Titel: Biallelic variants in YRDC cause a developmental disorder with progeroid features
ID: W9-004
Art: Invited talk
Redezeit: 15 min
Session: Workshop 9
Monogenic Syndromes

Referent: Julia Schmidt (Göttingen/DE)

Abstract - Text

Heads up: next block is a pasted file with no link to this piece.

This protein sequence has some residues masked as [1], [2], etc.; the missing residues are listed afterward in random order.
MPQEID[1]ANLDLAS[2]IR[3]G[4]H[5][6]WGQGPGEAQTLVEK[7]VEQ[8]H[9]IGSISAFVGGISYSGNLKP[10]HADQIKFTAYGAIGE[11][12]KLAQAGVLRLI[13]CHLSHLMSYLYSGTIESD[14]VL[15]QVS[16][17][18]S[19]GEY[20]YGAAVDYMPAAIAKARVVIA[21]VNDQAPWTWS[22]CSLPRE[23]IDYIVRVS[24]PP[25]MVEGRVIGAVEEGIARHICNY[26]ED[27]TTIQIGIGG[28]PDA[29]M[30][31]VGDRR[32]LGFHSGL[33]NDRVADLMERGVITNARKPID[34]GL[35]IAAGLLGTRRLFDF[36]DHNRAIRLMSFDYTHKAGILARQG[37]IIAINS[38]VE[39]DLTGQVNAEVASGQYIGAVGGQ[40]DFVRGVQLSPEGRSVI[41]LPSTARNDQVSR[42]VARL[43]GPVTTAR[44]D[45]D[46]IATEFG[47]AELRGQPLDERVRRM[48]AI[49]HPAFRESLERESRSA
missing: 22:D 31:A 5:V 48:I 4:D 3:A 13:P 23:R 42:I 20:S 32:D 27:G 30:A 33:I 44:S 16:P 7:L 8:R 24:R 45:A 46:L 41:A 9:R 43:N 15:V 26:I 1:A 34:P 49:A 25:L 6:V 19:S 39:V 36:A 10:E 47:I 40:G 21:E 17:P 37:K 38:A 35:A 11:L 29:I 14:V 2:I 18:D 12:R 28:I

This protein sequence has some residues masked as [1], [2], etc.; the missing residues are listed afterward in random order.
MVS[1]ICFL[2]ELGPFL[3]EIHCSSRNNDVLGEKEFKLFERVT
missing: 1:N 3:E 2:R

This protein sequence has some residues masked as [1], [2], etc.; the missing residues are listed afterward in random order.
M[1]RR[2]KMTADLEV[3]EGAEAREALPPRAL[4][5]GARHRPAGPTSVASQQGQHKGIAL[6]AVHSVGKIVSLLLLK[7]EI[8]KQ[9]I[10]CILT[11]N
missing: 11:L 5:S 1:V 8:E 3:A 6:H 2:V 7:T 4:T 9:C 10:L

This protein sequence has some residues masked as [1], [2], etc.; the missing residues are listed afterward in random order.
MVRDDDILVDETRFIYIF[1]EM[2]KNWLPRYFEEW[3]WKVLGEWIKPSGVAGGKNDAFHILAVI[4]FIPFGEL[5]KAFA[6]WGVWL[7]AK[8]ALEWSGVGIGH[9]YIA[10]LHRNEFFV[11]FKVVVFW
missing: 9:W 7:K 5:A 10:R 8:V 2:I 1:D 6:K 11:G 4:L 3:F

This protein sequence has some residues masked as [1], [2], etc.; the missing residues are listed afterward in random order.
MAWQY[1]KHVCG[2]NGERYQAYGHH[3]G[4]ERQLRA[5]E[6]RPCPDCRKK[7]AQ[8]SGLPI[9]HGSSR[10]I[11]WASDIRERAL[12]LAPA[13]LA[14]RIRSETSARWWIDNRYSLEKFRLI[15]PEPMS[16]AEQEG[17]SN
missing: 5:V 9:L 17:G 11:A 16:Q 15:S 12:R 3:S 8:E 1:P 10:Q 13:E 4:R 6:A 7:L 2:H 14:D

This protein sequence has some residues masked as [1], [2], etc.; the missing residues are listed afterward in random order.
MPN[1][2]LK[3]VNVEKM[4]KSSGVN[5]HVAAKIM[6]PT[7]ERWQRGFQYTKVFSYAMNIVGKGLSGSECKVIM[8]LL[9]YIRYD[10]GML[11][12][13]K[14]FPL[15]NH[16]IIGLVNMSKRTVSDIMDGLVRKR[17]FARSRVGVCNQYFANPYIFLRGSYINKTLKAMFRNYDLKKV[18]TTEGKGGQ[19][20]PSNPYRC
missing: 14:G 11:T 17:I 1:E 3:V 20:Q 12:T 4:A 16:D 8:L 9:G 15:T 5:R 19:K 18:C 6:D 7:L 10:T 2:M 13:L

The highly conserved YrdC domain-containing protein (YRDC) interacts with the well-described KEOPS complex, regulating specific tRNA modifications to ensure accurate protein synthesis. Previous studies have linked the KEOPS complex to a role in promoting telomere maintenance and controlling genome integrity. Here, we report on a newborn with a severe neonatal progeroid phenotype including generalized loss of subcutaneous fat, microcephaly, growth retardation, wrinkled skin, renal failure, and premature death at the age of 12 days. By trio whole-exome sequencing, we identified a novel homozygous missense mutation, c.662T>C, in YRDC affecting an evolutionary highly conserved amino acid (p.Ile221Thr). Functional analyses of patient-derived dermal fibroblasts revealed that mutant YRDC results in aberrant tRNA modification mainly caused by reduced t6A modifications. Furthermore, we established and performed a novel and highly sensitive 3-D Q-FISH analysis based on single-telomere detection to investigate the impact of YRDC on telomere maintenance. This analysis revealed significant telomere shortening in YRDC-mutant cells. Moreover, single-cell RNA sequencing analysis of YRDC-mutant fibroblasts revealed significant transcriptome-wide changes in gene expression, specifically enriched for genes associated with processes involved in DNA repair. We next examined the DNA damage response of primary patient cells and detected an overall increased susceptibility to genotoxic agents and a global DNA double-strand break repair defect, affecting both homologous recombination and non-homologous end joining in the patient cells. Thus, our data suggest that YRDC may affect the maintenance of genomic stability. Together, our findings indicate that biallelic variants in YRDC result in a novel progeroid syndrome and might be linked to increased genomic instability and telomere shortening.